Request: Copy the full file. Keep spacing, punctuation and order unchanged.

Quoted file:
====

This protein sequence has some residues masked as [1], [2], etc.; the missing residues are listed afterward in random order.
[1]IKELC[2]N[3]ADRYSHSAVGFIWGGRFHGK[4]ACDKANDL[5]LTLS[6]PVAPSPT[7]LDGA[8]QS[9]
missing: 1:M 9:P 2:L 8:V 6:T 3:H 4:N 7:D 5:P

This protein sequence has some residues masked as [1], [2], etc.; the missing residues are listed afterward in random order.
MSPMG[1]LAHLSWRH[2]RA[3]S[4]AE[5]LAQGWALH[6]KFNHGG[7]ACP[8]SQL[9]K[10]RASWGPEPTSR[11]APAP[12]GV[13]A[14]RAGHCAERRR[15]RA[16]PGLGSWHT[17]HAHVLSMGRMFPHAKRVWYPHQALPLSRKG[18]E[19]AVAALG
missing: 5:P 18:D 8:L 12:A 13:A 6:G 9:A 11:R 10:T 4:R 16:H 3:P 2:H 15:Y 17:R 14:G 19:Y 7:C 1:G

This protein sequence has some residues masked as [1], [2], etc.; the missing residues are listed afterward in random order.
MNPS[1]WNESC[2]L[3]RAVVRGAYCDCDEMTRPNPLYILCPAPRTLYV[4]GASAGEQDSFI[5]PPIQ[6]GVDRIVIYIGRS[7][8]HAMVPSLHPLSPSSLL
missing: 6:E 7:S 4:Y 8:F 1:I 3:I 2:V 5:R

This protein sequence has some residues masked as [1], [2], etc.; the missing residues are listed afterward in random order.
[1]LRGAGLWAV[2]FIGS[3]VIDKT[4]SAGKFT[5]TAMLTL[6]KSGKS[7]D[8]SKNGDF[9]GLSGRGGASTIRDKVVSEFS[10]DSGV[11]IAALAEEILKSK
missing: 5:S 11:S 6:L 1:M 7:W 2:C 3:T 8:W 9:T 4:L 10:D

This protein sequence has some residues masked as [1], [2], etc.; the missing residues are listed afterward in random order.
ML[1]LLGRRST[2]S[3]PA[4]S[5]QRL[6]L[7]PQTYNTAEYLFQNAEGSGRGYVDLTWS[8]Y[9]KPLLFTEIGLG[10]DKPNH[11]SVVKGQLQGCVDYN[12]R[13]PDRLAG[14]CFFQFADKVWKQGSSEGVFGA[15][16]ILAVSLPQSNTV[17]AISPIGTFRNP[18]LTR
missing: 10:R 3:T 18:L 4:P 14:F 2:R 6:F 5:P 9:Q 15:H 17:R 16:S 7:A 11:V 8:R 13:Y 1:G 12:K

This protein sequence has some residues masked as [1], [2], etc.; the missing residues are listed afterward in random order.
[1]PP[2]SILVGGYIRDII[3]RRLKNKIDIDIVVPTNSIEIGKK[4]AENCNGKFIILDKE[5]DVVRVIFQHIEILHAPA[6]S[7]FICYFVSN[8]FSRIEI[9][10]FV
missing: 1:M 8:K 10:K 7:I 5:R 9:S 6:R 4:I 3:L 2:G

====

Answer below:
This protein sequence has some residues masked as [1], [2], etc.; the missing residues are listed afterward in random order.
[1]IKELC[2]N[3]ADRYSHSAVGFIWGGRFHGK[4]ACDKANDL[5]LTLS[6]PVAPSPT[7]LDGA[8]QS[9]
missing: 1:M 9:P 2:L 8:V 6:T 3:H 4:N 7:D 5:P

This protein sequence has some residues masked as [1], [2], etc.; the missing residues are listed afterward in random order.
MSPMG[1]LAHLSWRH[2]RA[3]S[4]AE[5]LAQGWALH[6]KFNHGG[7]ACP[8]SQL[9]K[10]RASWGPEPTSR[11]APAP[12]GV[13]A[14]RAGHCAERRR[15]RA[16]PGLGSWHT[17]HAHVLSMGRMFPHAKRVWYPHQALPLSRKG[18]E[19]AVAALG
missing: 5:P 18:D 8:L 12:A 13:A 6:G 9:A 11:R 10:T 4:R 16:H 3:P 2:H 15:Y 17:R 14:G 19:Y 7:C 1:G

This protein sequence has some residues masked as [1], [2], etc.; the missing residues are listed afterward in random order.
MNPS[1]WNESC[2]L[3]RAVVRGAYCDCDEMTRPNPLYILCPAPRTLYV[4]GASAGEQDSFI[5]PPIQ[6]GVDRIVIYIGRS[7][8]HAMVPSLHPLSPSSLL
missing: 6:E 7:S 4:Y 8:F 1:I 3:I 2:V 5:R

This protein sequence has some residues masked as [1], [2], etc.; the missing residues are listed afterward in random order.
[1]LRGAGLWAV[2]FIGS[3]VIDKT[4]SAGKFT[5]TAMLTL[6]KSGKS[7]D[8]SKNGDF[9]GLSGRGGASTIRDKVVSEFS[10]DSGV[11]IAALAEEILKSK
missing: 5:S 11:S 6:L 1:M 7:W 2:C 3:T 8:W 9:T 4:L 10:D

This protein sequence has some residues masked as [1], [2], etc.; the missing residues are listed afterward in random order.
ML[1]LLGRRST[2]S[3]PA[4]S[5]QRL[6]L[7]PQTYNTAEYLFQNAEGSGRGYVDLTWS[8]Y[9]KPLLFTEIGLG[10]DKPNH[11]SVVKGQLQGCVDYN[12]R[13]PDRLAG[14]CFFQFADKVWKQGSSEGVFGA[15][16]ILAVSLPQSNTV[17]AISPIGTFRNP[18]LTR
missing: 10:R 3:T 18:L 4:P 14:F 2:R 6:F 5:P 9:Q 15:H 17:R 16:S 7:A 11:V 8:R 13:Y 1:G 12:K

This protein sequence has some residues masked as [1], [2], etc.; the missing residues are listed afterward in random order.
[1]PP[2]SILVGGYIRDII[3]RRLKNKIDIDIVVPTNSIEIGKK[4]AENCNGKFIILDKE[5]DVVRVIFQHIEILHAPA[6]S[7]FICYFVSN[8]FSRIEI[9][10]FV
missing: 1:M 8:K 10:K 7:I 5:R 9:S 6:R 4:I 3:L 2:G